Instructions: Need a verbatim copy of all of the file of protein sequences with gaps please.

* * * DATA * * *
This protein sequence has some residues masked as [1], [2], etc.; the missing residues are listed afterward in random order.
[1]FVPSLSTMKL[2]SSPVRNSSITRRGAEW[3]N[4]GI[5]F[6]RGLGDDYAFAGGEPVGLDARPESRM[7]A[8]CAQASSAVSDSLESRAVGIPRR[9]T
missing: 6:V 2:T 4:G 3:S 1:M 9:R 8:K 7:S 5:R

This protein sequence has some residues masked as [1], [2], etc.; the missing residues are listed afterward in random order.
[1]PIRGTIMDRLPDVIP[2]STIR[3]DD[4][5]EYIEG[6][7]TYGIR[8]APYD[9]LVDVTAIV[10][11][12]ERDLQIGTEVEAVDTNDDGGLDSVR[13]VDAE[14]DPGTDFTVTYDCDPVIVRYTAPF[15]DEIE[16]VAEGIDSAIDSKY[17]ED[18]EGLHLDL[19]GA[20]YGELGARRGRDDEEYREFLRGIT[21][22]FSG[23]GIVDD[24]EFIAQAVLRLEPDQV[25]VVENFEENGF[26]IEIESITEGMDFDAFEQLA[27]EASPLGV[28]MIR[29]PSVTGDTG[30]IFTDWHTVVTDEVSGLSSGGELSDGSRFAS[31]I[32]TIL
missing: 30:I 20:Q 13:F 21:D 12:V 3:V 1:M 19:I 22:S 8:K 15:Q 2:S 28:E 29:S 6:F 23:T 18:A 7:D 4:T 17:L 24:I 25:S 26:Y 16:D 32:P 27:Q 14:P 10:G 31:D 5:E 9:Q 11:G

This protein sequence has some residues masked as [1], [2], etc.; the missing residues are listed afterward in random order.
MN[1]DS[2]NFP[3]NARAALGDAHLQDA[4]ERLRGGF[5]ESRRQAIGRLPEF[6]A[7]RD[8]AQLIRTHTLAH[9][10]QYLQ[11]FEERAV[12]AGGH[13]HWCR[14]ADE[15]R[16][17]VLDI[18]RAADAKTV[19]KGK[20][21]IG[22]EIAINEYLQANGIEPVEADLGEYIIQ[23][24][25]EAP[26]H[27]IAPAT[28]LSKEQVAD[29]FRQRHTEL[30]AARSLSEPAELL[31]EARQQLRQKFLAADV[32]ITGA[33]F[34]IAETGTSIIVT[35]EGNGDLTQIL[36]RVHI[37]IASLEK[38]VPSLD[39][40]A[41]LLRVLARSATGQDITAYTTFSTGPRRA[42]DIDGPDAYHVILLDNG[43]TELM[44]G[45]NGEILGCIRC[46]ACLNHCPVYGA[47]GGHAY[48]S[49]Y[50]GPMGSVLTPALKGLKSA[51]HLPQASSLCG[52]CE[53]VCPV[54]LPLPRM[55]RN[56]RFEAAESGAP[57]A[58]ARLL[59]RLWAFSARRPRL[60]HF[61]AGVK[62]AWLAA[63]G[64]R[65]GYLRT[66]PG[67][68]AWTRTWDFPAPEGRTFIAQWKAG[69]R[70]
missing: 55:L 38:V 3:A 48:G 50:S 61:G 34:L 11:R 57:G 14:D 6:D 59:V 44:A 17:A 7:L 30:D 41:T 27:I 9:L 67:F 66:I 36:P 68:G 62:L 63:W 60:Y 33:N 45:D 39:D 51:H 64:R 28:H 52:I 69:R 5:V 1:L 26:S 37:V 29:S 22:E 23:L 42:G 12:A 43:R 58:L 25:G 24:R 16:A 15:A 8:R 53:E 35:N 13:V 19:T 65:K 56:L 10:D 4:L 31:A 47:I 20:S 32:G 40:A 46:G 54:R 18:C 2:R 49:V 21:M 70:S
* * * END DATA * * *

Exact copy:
This protein sequence has some residues masked as [1], [2], etc.; the missing residues are listed afterward in random order.
[1]FVPSLSTMKL[2]SSPVRNSSITRRGAEW[3]N[4]GI[5]F[6]RGLGDDYAFAGGEPVGLDARPESRM[7]A[8]CAQASSAVSDSLESRAVGIPRR[9]T
missing: 6:V 2:T 4:G 3:S 1:M 9:R 8:K 7:S 5:R

This protein sequence has some residues masked as [1], [2], etc.; the missing residues are listed afterward in random order.
[1]PIRGTIMDRLPDVIP[2]STIR[3]DD[4][5]EYIEG[6][7]TYGIR[8]APYD[9]LVDVTAIV[10][11][12]ERDLQIGTEVEAVDTNDDGGLDSVR[13]VDAE[14]DPGTDFTVTYDCDPVIVRYTAPF[15]DEIE[16]VAEGIDSAIDSKY[17]ED[18]EGLHLDL[19]GA[20]YGELGARRGRDDEEYREFLRGIT[21][22]FSG[23]GIVDD[24]EFIAQAVLRLEPDQV[25]VVENFEENGF[26]IEIESITEGMDFDAFEQLA[27]EASPLGV[28]MIR[29]PSVTGDTG[30]IFTDWHTVVTDEVSGLSSGGELSDGSRFAS[31]I[32]TIL
missing: 30:I 20:Q 13:F 21:D 12:V 3:V 1:M 19:I 22:S 8:K 15:Q 2:S 28:E 29:S 6:F 23:T 18:A 7:D 4:T 17:L 24:I 25:S 26:Y 16:D 32:P 27:Q 14:P 10:G 31:D 5:E 9:Q 11:G

This protein sequence has some residues masked as [1], [2], etc.; the missing residues are listed afterward in random order.
MN[1]DS[2]NFP[3]NARAALGDAHLQDA[4]ERLRGGF[5]ESRRQAIGRLPEF[6]A[7]RD[8]AQLIRTHTLAH[9][10]QYLQ[11]FEERAV[12]AGGH[13]HWCR[14]ADE[15]R[16][17]VLDI[18]RAADAKTV[19]KGK[20][21]IG[22]EIAINEYLQANGIEPVEADLGEYIIQ[23][24][25]EAP[26]H[27]IAPAT[28]LSKEQVAD[29]FRQRHTEL[30]AARSLSEPAELL[31]EARQQLRQKFLAADV[32]ITGA[33]F[34]IAETGTSIIVT[35]EGNGDLTQIL[36]RVHI[37]IASLEK[38]VPSLD[39][40]A[41]LLRVLARSATGQDITAYTTFSTGPRRA[42]DIDGPDAYHVILLDNG[43]TELM[44]G[45]NGEILGCIRC[46]ACLNHCPVYGA[47]GGHAY[48]S[49]Y[50]GPMGSVLTPALKGLKSA[51]HLPQASSLCG[52]CE[53]VCPV[54]LPLPRM[55]RN[56]RFEAAESGAP[57]A[58]ARLL[59]RLWAFSARRPRL[60]HF[61]AGVK[62]AWLAA[63]G[64]R[65]GYLRT[66]PG[67][68]AWTRTWDFPAPEGRTFIAQWKAG[69]R[70]
missing: 55:L 38:V 3:A 48:G 50:S 61:G 34:L 11:R 57:G 14:D 6:D 59:V 44:A 17:A 7:L 30:D 41:T 27:I 9:L 67:F 66:I 36:P 68:G 62:L 63:W 60:Y 33:N 45:D 39:D 51:H 64:R 28:H 52:I 69:R 5:V 1:L 26:S 37:V 29:S 22:E 23:L 42:G 12:A 43:R 58:L 25:G 24:R 16:A 15:A 8:R 53:E 35:N 13:V 19:T 65:K 56:L 10:D 4:L 31:A 47:I 20:S 32:G 40:A 46:G 54:R 18:C 2:R 49:V 21:M 70:S